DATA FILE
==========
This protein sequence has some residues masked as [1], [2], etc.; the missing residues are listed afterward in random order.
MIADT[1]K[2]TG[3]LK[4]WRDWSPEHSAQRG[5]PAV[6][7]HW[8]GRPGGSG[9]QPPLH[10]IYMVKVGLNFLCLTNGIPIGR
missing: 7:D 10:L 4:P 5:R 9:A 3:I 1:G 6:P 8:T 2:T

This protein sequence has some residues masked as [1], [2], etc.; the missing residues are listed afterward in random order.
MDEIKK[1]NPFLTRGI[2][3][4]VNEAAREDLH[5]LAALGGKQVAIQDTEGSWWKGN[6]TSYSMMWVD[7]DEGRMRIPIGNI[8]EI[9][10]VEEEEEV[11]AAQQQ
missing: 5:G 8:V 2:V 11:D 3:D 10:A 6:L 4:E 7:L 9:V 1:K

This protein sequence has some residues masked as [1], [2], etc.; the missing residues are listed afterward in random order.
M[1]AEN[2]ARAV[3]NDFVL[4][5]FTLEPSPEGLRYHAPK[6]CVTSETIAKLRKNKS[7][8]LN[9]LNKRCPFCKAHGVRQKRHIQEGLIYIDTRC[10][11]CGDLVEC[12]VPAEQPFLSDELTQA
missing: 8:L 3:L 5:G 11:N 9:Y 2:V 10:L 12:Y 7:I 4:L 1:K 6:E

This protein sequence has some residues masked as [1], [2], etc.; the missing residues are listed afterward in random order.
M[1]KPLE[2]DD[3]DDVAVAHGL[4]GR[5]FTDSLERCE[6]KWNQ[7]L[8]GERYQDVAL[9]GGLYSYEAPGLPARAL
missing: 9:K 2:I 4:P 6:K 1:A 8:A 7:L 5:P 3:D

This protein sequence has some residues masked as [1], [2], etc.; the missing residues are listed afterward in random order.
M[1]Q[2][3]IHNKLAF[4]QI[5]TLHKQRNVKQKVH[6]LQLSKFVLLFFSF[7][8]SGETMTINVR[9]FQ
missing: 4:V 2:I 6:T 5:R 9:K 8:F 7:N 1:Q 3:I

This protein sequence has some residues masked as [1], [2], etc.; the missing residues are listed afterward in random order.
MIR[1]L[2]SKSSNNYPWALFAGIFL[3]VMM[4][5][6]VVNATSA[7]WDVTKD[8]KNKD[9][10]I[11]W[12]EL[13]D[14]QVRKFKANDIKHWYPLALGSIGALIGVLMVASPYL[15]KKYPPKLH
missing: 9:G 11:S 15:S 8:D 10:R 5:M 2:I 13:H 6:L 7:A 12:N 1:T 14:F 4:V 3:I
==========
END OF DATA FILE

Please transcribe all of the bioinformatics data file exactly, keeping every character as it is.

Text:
This protein sequence has some residues masked as [1], [2], etc.; the missing residues are listed afterward in random order.
MIADT[1]K[2]TG[3]LK[4]WRDWSPEHSAQRG[5]PAV[6][7]HW[8]GRPGGSG[9]QPPLH[10]IYMVKVGLNFLCLTNGIPIGR
missing: 7:D 10:L 4:P 5:R 9:A 3:I 1:G 6:P 8:T 2:T

This protein sequence has some residues masked as [1], [2], etc.; the missing residues are listed afterward in random order.
MDEIKK[1]NPFLTRGI[2][3][4]VNEAAREDLH[5]LAALGGKQVAIQDTEGSWWKGN[6]TSYSMMWVD[7]DEGRMRIPIGNI[8]EI[9][10]VEEEEEV[11]AAQQQ
missing: 5:G 8:V 2:V 11:D 3:D 10:A 6:L 4:E 7:L 9:V 1:K

This protein sequence has some residues masked as [1], [2], etc.; the missing residues are listed afterward in random order.
M[1]AEN[2]ARAV[3]NDFVL[4][5]FTLEPSPEGLRYHAPK[6]CVTSETIAKLRKNKS[7][8]LN[9]LNKRCPFCKAHGVRQKRHIQEGLIYIDTRC[10][11]CGDLVEC[12]VPAEQPFLSDELTQA
missing: 8:L 3:L 5:G 11:N 9:Y 2:V 10:L 12:Y 7:I 4:L 1:K 6:E

This protein sequence has some residues masked as [1], [2], etc.; the missing residues are listed afterward in random order.
M[1]KPLE[2]DD[3]DDVAVAHGL[4]GR[5]FTDSLERCE[6]KWNQ[7]L[8]GERYQDVAL[9]GGLYSYEAPGLPARAL
missing: 9:K 2:I 4:P 6:K 1:A 8:A 7:L 5:P 3:D

This protein sequence has some residues masked as [1], [2], etc.; the missing residues are listed afterward in random order.
M[1]Q[2][3]IHNKLAF[4]QI[5]TLHKQRNVKQKVH[6]LQLSKFVLLFFSF[7][8]SGETMTINVR[9]FQ
missing: 4:V 2:I 6:T 5:R 9:K 8:F 7:N 1:Q 3:I

This protein sequence has some residues masked as [1], [2], etc.; the missing residues are listed afterward in random order.
MIR[1]L[2]SKSSNNYPWALFAGIFL[3]VMM[4][5][6]VVNATSA[7]WDVTKD[8]KNKD[9][10]I[11]W[12]EL[13]D[14]QVRKFKANDIKHWYPLALGSIGALIGVLMVASPYL[15]KKYPPKLH
missing: 9:G 11:S 15:S 8:D 10:R 5:M 2:I 13:H 6:L 7:A 12:N 1:T 14:F 4:V 3:I